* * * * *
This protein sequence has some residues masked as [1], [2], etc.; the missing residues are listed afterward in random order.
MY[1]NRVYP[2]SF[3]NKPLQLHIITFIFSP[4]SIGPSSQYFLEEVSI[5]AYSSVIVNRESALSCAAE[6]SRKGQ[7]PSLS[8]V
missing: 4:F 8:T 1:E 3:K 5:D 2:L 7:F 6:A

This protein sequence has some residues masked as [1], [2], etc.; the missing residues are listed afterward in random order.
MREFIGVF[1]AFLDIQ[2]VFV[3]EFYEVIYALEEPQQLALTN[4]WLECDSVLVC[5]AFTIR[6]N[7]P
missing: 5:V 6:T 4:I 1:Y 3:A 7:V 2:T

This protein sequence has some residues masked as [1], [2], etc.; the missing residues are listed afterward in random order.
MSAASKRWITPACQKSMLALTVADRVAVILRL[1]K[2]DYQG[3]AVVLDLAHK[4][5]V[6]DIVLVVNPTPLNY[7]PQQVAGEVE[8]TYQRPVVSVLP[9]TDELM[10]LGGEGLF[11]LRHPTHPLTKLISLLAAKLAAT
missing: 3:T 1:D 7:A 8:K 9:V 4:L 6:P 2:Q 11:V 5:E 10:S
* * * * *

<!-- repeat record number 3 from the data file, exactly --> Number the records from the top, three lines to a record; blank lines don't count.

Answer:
This protein sequence has some residues masked as [1], [2], etc.; the missing residues are listed afterward in random order.
MSAASKRWITPACQKSMLALTVADRVAVILRL[1]K[2]DYQG[3]AVVLDLAHK[4][5]V[6]DIVLVVNPTPLNY[7]PQQVAGEVE[8]TYQRPVVSVLP[9]TDELM[10]LGGEGLF[11]LRHPTHPLTKLISLLAAKLAAT
missing: 3:T 1:D 7:A 8:K 9:V 4:L 6:P 2:Q 11:V 5:E 10:S